The Police

The Police were an English New Wave/modern-rock trio that released five albums on A&M between 1978 and 1983. The band was formed by ex-Curved Air drummer Stewart Copeland in 1977, releasing its first single that summer on brother Miles Copeland’s Illegal Records label. After the arrival of veteran guitarist Andy Summers, the lineup stabilized around the classic three-piece that achieved international fame during the early 1980s with the albums Ghost in the Machine and Synchronicity. Bassist/vocalist Sting subsequently launched a successful solo career and parlayed into film roles and philanthropy.

Members: Sting (vocals, bass), Stewart Copeland (drums, vocals), Henry Padovani (guitar, 1977), Andy Summers (guitar, vocals, 1977-86)

In early 1977, American drummer Stewart Copeland was fresh off a two-album stint with Curved Air when he took a sudden interest in the New Wave. He spotted Sting (aka Gordon Sumner) fronting Newcastle jazz-rockers Last Exit and immediately saw star potential in the singing bassist. French guitarist Henry Padovani (briefly of punk-rockers London) initially held down the guitar slot. This formative Police lineup toured with Cherry Vanilla and issued the Illegal single “Fall Out” / “Nothing Achieving” in May 1977.

Immediately after that release, the band were summoned to France by erstwhile Gong bassist Mike Howlett. The two parties performed a Paris Gong reunion concert as Strontium 90 and cut several demos, including an embryonic version of the Sting composition “Every Little Thing She Does Is Magic.” These recordings were unearthed two decades later on the disc Strontium 90: Police Academy.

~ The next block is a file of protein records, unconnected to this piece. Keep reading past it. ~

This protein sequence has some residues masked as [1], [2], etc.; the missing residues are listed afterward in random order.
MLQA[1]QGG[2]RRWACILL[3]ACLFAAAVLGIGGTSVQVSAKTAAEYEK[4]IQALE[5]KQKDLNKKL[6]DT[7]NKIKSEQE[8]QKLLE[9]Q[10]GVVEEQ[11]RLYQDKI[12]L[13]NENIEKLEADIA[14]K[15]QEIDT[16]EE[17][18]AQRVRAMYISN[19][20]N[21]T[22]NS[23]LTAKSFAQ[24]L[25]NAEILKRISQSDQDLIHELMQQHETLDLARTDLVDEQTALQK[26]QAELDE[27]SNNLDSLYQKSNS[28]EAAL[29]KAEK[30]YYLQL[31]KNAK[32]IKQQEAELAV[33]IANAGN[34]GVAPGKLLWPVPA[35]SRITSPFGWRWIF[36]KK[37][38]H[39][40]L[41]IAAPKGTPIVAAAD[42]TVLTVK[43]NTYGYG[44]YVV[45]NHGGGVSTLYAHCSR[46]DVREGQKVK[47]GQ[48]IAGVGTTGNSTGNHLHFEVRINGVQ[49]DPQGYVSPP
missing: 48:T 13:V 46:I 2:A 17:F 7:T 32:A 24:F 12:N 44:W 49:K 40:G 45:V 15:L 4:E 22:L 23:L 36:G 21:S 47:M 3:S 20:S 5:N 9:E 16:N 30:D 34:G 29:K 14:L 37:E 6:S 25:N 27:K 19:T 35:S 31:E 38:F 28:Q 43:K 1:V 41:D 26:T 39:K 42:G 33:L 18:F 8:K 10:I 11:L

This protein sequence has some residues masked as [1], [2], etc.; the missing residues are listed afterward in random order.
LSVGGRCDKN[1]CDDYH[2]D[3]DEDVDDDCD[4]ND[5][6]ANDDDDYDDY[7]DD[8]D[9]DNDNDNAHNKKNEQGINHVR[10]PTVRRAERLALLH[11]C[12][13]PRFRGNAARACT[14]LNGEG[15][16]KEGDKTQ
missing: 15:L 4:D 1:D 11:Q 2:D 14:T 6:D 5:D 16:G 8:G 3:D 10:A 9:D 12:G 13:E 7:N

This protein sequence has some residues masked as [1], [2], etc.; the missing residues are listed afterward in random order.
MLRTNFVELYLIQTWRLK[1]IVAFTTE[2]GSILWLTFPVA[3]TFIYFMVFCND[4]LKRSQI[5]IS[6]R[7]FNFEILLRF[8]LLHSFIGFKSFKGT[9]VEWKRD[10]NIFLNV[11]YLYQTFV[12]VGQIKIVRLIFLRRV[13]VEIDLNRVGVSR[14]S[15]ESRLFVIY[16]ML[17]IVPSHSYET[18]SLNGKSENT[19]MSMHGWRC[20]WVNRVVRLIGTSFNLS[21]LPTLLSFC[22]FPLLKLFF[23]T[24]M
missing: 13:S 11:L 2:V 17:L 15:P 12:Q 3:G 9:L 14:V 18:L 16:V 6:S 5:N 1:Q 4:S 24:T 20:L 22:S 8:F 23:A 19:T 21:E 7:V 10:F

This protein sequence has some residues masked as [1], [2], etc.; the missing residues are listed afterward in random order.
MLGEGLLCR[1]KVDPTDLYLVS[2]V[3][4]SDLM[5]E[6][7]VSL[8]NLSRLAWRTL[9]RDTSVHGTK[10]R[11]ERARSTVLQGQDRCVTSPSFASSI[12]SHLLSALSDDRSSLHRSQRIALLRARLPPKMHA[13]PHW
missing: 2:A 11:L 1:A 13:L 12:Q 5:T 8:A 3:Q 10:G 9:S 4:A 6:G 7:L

The Strontium gig marked the first interaction between Sting, Copeland and veteran guitarist Andy Summers, who promptly joined The Police. Summers had played in a string of ’60s era acts (Zoot Money, Dantalian’s Chariot, The Animals). In 1975, he was named as a possible replacement for Mick Taylor in The Rolling Stones. This four-man Police gigged briefly before Padovani left for Wayne County and the Electric Chairs.

The Police were singed to A&M in 1978 and issued the reggae-rocker “Roxanne” as a single that April. The song was met with resistance from programmers on first release due to its lyrical content about the narrator’s love for a prostitute. It reappeared in November on the band’s debut album Outlandos d’Amour, which yielded two further reggaefied singles, “Can’t Stand Losing You” and “So Lonely.” The album also documents the band’s early punk leanings (“Next to You,” “Peanuts,” “Truth Hits Everybody”) while previewing future sonic developments on the harmonic-tinged instrumental “Masoko Tanga”: an early showcase for Summers’ chorused guitar techniques. As on all future albums, Sting assumed the bulk of writing credits. His “Born in the ’50s” is an early example of boomer self-reflection: a theme that would dominate pop culture and journalism in the coming decade.


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